Going outside for a smoke as the band disappeared behind the closed curtain for their set up while the chairs were moved off the floor, I peered down the street and true to her legendary ability to arrive at a show right at start time came Mo from a parking space that had opened up just for her. In her matter-of-fact way she said, “Chairs on the dance floor?” “Nope, they’re moving them off.” “All Right.” Good, now the show could start.

“Shuffleupagus” started the show right off with fun in a great “opener.” It’s typical of Volker that rather than use a classic warhorse instrumental for the classic opening display of the band’s talents, he just wrote his own. Also typical with Volker it’s a killer, showing off the bands ensemble sound and the talents of the members. The audience settled themselves in and had a good watch of the band as many members moved out on the dance floor and the natural order of the blues show asserted itself. The Last Day is particularly good for Blues Shows as the tables and chairs and wall benchs are up on a raised surrounding platform. It’s one of the best dance floors around, nicely laid wood that lets you do shuffle, slide, and spin moves. By the end of “Shuffleupagus” the front line of dancers moved up into the fan of light close to the stage and was ready to boogie. Mo was right in front of Volker and ready to dance.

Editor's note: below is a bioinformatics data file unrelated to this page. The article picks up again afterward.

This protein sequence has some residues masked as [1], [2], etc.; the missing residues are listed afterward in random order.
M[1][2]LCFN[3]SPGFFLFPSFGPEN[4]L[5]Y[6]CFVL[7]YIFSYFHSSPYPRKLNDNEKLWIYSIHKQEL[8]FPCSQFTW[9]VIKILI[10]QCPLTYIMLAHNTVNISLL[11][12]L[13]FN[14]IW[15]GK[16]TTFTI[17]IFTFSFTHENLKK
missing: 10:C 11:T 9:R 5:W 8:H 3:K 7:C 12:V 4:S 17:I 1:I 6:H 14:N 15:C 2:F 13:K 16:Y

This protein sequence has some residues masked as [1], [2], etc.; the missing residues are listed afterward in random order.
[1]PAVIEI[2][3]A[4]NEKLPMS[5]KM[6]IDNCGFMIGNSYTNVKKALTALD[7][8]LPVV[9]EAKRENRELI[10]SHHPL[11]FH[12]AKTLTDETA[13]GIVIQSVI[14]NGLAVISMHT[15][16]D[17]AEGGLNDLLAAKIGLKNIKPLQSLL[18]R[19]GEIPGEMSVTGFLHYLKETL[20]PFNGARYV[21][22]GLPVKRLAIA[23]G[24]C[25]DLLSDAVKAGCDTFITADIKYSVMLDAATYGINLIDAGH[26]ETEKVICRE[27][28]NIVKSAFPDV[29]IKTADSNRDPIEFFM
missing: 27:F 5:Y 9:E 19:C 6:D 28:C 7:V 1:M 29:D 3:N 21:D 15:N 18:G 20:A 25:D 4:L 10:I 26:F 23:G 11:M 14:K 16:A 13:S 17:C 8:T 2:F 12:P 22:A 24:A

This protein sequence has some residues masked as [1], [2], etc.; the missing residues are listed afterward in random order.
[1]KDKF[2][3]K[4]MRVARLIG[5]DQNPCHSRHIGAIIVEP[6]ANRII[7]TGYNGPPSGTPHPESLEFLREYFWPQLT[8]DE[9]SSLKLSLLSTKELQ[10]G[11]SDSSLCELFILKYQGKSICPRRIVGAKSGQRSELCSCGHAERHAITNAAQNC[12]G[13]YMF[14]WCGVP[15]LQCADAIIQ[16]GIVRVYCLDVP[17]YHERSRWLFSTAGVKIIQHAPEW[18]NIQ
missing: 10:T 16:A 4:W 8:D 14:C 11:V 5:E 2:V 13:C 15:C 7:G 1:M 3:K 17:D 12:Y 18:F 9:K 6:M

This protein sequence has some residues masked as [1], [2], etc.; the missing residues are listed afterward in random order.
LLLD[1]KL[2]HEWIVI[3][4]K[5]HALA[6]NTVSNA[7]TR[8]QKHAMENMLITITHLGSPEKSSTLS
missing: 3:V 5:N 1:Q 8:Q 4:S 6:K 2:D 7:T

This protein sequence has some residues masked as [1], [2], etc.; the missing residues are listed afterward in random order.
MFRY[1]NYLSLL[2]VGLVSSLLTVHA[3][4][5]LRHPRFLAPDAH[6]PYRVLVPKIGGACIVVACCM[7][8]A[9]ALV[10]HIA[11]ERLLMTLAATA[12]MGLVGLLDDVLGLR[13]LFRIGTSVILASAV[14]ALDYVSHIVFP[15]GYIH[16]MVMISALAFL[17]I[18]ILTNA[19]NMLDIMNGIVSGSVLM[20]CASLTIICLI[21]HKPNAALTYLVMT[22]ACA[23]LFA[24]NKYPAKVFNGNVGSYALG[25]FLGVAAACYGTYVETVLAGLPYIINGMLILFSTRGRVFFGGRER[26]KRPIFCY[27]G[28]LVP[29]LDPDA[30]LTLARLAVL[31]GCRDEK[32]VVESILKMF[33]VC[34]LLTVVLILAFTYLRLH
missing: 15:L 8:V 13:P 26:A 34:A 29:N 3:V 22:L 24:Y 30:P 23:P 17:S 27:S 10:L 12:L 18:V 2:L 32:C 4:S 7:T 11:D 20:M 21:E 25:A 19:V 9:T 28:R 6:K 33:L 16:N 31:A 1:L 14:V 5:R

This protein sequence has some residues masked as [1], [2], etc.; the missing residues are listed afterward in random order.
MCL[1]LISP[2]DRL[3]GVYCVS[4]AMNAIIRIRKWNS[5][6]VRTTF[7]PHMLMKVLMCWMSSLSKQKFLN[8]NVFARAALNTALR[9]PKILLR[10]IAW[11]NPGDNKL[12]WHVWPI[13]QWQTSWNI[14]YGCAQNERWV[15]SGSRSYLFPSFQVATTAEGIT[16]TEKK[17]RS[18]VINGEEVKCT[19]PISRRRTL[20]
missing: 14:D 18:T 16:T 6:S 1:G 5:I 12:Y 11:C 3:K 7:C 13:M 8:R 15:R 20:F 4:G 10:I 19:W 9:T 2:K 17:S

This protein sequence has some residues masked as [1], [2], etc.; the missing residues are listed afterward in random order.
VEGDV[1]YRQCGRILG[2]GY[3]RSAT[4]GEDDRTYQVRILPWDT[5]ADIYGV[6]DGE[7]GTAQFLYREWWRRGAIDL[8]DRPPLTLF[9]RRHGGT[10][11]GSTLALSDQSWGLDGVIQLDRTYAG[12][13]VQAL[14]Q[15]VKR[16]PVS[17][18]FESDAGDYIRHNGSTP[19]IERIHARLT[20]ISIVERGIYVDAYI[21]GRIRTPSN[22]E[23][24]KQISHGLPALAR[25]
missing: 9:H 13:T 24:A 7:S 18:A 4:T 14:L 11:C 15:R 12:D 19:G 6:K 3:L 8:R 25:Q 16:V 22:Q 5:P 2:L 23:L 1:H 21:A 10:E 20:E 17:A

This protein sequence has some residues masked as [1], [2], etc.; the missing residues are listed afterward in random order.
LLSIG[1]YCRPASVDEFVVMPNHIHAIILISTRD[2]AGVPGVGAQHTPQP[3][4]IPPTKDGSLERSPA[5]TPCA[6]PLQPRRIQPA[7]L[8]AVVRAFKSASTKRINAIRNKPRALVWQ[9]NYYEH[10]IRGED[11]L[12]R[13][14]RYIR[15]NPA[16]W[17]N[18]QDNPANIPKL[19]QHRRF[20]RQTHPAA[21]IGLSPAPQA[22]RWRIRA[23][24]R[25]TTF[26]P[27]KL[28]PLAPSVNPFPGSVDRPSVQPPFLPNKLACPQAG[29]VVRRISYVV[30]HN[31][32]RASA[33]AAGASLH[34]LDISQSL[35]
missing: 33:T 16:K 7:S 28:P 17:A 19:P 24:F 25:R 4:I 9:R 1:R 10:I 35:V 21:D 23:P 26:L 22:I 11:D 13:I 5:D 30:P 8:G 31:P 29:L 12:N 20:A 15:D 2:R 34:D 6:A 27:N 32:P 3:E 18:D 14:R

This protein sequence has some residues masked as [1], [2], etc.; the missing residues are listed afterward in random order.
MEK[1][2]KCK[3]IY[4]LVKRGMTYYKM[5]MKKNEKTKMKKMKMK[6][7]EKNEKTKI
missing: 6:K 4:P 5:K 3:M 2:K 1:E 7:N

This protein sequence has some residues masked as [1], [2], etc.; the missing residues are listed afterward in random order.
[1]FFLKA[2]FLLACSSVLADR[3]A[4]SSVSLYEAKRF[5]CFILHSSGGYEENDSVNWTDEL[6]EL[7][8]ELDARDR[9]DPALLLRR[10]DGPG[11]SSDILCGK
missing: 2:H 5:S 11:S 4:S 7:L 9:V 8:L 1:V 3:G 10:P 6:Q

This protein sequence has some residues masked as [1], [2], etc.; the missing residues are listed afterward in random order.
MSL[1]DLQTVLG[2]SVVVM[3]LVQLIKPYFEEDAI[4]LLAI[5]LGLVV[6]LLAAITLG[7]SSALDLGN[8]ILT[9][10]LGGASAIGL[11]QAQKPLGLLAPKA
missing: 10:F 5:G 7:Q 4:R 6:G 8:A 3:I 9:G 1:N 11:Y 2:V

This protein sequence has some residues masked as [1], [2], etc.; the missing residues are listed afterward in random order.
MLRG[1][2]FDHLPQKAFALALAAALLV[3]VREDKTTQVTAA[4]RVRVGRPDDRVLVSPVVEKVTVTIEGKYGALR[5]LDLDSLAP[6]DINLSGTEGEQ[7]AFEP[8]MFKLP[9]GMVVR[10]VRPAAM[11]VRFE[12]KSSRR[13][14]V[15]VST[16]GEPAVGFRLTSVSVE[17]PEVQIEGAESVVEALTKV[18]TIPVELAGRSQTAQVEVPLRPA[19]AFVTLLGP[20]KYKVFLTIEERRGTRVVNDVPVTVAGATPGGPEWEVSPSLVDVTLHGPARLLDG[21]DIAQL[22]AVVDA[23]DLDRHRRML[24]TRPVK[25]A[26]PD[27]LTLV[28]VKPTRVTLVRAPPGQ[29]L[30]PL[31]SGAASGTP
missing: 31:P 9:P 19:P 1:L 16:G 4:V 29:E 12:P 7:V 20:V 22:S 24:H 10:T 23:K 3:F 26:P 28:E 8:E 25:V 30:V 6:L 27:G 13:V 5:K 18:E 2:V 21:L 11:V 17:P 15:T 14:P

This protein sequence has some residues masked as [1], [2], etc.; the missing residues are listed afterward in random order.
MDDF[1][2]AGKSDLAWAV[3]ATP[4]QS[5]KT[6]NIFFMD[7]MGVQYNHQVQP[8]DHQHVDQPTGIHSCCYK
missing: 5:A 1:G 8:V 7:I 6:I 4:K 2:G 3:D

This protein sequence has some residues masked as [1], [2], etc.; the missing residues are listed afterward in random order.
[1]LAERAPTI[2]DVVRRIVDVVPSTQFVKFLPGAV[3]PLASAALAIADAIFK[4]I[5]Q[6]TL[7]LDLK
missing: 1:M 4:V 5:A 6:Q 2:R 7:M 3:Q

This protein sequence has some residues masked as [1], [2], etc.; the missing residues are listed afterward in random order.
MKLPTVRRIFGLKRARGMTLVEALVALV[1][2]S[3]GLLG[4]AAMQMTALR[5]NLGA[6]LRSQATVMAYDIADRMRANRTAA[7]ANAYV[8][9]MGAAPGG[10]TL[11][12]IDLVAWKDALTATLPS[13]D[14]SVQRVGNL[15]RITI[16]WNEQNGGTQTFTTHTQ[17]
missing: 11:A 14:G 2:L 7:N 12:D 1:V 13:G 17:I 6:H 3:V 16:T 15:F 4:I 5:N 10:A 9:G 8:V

Not messing around on song selection Volker went into his classic “In your Arms.” Being Volker he’d changed the intro again and did a wildly discordant slide guitar intro that somehow made sense. They then proceeded to get to the ecstatic place with the song that Volker fans long for. The band was “On” right from the beginning. Volker went stratospheric with his solo and the dancers packed the floor. Volker is a master of slide playing in his own particular “F” tuning on a Fender Jaguar. His lyrical gift flows in slide playing too. It’s a long, long way from the recycled Elmore James licks so often heard.

Off the new CD it was “Soul Salvation” and the Volker reforging of horn band soul. The VSB low toned horn section of Carl Bowers on Trombone and Tenor Saxophone master David Schrader did powerful horn lines despite being turned down in the house mix unlike the usual practice. The dancers were going, getting out on the floor, and Mo was beginning to jump up and down and raise her fist in the air.